A Practical Approach to Managing Multinational Teams

A Practical Approach to Managing Multinational Teams

Natalia García-Carbonell (University of Cádiz, Spain)
Copyright: © 2019 |Pages: 18
DOI: 10.4018/978-1-5225-5781-4.ch006

Abstract

In current organizations, managing teams is becoming more important and complex, due to the critical, practical, and strategic implications of doing so. Team composition has dramatically changed in companies, capturing new social and demographic tendencies, and making teams more diverse and multicultural. In this context, organizations should pay particular attention not only to teams and their functioning, but also to team managers and how they effectively implement practices to guide teams towards company goals.
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Introduction

The internationalization of businesses and the creation of a wider space in which many different individuals interact and work makes it desirable to examine organizations, employees and work processes in greater depth. The current economic environment clearly demands flexible and dynamic organizational structures, a far cry from those traditional companies focused on high levels of hierarchy and individual work. The complex nature of modern organizations requires the creation of strategic teams working in an appropriate work climate and benefiting from efficient human resource management systems to improve their autonomy and performance. More than ever, the existence of multinational work teams has become a key feature in companies.

In this context, companies need to foster collective and cooperative behaviors between their employees, in order to reach common goals and to be competitive. In fact, this focus provides work teams with a new role in organizations, as they become the basis from which firms can generate sustainable competitive advantages. Although, theoretically, teams have great potential to make organizations efficient; in practice, the implementation of collective work leads to a number of difficulties. The internal dynamic of teams demands a relevant degree of cohesion and coordination. Hence, the interaction between different individuals needs to be managed effectively in order to achieve the adequate functioning of the team through the generation of synergies. Synergy generation always involves a number of difficulties, even more so when teams are composed of diverse and heterogeneous members. Synergies usually refer to those situations in which two or more individuals work together in a very efficient way that produces greater results than the sum of the individual and independent efforts.

Despite managing teams having traditionally been considered as one of the most relevant tasks for most managers, as mentioned above, in current organizations, this function is becoming even more important and complex, due to its critical practical and strategic implications. Team composition has dramatically changed in companies, capturing new social and demographic tendencies, and making teams more diverse and multicultural. In this sense, the variety of attributes found within diverse teams leads to especially complex situations, particularly in internal work team dynamics.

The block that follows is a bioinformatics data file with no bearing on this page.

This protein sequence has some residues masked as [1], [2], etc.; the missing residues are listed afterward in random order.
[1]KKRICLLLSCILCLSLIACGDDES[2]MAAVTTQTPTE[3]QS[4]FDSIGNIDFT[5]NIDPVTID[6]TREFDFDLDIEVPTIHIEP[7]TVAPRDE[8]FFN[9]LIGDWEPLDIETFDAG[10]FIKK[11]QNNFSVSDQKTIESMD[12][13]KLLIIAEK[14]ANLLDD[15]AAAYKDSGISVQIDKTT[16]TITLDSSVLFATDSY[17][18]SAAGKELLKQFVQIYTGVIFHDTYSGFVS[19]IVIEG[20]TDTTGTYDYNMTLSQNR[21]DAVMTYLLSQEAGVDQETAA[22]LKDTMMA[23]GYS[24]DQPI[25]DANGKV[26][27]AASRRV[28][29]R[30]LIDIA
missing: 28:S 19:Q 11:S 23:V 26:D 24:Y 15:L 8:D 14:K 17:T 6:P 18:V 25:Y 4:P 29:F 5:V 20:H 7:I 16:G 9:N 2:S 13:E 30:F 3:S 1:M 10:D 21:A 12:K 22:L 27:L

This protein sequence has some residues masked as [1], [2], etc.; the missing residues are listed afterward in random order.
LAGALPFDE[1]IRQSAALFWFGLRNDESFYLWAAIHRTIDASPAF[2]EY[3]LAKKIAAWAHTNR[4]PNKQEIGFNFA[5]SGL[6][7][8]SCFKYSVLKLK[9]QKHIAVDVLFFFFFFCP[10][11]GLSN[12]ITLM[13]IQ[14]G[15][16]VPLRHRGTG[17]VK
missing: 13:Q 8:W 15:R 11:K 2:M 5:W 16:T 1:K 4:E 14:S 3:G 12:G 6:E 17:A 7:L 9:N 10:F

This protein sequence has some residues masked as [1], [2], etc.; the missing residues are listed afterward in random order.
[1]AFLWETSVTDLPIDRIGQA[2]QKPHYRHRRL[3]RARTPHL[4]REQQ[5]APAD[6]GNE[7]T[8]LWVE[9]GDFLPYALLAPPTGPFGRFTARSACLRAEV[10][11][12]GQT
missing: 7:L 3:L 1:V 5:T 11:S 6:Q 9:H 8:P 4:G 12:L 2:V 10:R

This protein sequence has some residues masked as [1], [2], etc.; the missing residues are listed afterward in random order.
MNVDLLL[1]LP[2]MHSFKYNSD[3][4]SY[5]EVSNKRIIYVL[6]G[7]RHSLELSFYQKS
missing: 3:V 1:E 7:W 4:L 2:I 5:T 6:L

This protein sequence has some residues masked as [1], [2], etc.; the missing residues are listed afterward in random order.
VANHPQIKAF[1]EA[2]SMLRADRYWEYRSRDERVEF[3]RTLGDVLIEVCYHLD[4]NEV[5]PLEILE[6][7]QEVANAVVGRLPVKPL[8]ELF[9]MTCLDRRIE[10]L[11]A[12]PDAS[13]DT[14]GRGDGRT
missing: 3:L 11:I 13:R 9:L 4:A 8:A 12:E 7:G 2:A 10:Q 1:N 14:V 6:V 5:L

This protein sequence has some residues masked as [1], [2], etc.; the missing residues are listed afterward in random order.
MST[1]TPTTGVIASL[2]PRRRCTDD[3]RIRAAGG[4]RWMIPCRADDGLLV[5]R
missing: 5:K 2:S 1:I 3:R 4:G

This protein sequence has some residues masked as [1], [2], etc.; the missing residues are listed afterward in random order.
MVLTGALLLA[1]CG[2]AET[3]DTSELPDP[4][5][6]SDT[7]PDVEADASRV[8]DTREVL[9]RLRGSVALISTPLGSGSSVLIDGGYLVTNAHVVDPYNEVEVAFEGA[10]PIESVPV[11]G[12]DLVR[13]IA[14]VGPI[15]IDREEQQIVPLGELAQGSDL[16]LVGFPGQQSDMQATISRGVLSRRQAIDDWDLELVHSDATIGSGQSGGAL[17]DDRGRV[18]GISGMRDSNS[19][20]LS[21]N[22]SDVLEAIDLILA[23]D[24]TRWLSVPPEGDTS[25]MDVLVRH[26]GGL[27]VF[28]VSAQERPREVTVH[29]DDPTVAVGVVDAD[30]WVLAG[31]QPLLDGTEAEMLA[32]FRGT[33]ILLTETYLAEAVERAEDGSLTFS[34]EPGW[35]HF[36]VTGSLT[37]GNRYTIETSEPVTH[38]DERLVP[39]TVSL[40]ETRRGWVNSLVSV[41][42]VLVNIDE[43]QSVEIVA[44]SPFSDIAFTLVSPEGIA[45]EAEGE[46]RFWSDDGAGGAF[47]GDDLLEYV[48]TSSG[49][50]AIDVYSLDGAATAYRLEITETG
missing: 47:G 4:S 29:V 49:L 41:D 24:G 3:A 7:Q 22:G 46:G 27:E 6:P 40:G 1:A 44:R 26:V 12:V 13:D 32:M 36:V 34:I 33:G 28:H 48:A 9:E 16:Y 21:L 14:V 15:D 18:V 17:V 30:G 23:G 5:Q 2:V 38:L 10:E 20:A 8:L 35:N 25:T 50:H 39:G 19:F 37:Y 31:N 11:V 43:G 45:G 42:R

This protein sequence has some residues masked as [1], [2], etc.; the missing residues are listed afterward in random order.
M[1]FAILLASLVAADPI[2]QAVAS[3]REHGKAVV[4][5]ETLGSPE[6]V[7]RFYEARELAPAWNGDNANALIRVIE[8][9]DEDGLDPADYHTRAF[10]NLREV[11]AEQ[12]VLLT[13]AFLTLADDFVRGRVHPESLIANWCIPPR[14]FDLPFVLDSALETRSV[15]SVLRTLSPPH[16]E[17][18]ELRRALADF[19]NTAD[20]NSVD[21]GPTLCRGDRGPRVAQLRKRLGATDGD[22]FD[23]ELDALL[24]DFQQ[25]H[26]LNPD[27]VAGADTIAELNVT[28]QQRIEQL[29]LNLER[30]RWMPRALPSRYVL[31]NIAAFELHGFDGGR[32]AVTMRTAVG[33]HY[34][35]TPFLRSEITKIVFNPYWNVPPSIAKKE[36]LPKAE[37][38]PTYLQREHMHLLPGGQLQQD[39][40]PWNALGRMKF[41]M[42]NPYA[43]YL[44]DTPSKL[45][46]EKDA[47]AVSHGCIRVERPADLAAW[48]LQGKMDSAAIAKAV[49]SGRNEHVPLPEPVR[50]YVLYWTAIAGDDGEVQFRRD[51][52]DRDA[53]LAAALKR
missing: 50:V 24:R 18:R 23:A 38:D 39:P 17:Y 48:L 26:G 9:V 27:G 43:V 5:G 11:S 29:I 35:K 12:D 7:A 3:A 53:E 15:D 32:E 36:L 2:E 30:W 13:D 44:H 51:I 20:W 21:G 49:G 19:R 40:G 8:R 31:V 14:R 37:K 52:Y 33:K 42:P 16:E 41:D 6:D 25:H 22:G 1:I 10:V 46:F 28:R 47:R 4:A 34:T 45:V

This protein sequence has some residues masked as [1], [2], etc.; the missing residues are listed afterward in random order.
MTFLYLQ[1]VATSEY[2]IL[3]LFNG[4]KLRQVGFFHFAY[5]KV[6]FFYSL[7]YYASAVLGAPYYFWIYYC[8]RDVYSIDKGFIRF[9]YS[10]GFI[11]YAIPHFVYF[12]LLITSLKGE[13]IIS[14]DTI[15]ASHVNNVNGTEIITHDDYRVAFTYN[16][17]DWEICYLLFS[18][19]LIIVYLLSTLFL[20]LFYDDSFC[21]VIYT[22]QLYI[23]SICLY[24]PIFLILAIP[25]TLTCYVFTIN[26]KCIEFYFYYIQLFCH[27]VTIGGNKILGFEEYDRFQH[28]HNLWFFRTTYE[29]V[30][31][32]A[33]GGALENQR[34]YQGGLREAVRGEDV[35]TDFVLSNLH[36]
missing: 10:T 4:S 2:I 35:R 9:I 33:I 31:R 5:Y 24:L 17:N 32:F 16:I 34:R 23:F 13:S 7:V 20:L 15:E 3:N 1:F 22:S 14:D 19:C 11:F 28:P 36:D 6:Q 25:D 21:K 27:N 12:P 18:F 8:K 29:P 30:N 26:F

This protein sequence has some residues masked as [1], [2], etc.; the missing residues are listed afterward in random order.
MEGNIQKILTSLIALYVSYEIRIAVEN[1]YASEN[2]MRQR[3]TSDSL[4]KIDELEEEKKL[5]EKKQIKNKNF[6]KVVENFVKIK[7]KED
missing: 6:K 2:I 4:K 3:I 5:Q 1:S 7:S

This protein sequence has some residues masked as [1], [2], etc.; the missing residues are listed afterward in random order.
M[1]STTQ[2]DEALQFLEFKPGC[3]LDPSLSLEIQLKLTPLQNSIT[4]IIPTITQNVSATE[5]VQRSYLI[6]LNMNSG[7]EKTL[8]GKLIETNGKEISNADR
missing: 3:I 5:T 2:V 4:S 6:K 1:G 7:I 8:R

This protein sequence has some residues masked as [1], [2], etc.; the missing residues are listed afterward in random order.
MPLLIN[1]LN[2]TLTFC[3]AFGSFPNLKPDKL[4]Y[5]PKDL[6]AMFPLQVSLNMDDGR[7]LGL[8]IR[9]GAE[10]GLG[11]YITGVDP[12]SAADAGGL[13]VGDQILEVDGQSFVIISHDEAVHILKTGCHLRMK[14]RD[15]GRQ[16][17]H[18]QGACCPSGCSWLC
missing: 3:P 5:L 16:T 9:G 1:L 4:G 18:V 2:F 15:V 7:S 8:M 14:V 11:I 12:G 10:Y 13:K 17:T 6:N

Differences between employees may arise from more observable attributes such as gender, race or age, but also, from deeper characteristics such as mental schemas, cognitive styles, experiences or tacit knowledge. Different sources of diversity will have a wide range of consequences for individuals, groups and organizations. From a team perspective, positive consequences such as synergies between team members, alternative solutions, creativity or more complete problem solving are possible. However, negative effects may also arise from team diversity. These may include conflict, disagreement, time wasting in decision-making processes, interpretive ambiguity or lack of cohesion in group functioning.

Hence, to take advantage of diversity, appropriate management practices have to be implemented. To do so, it is extremely important for managers to deploy sufficient competences in order to manage workforce diversity. They have to be trained to acquire or improve managerial skills and competences oriented to efficiently leading teams. Without proper management, diversity may hinder group dynamics and subsequently, organizational results. Thus, this chapter attempts to explain how organizations should pay particular attention not only to teams and their functioning, but also to team managers and how they effectively implement practices to guide teams towards company goals. It will be seen that having a certain team composition is not, on its own, a sufficient condition to achieve success in a multinational context.

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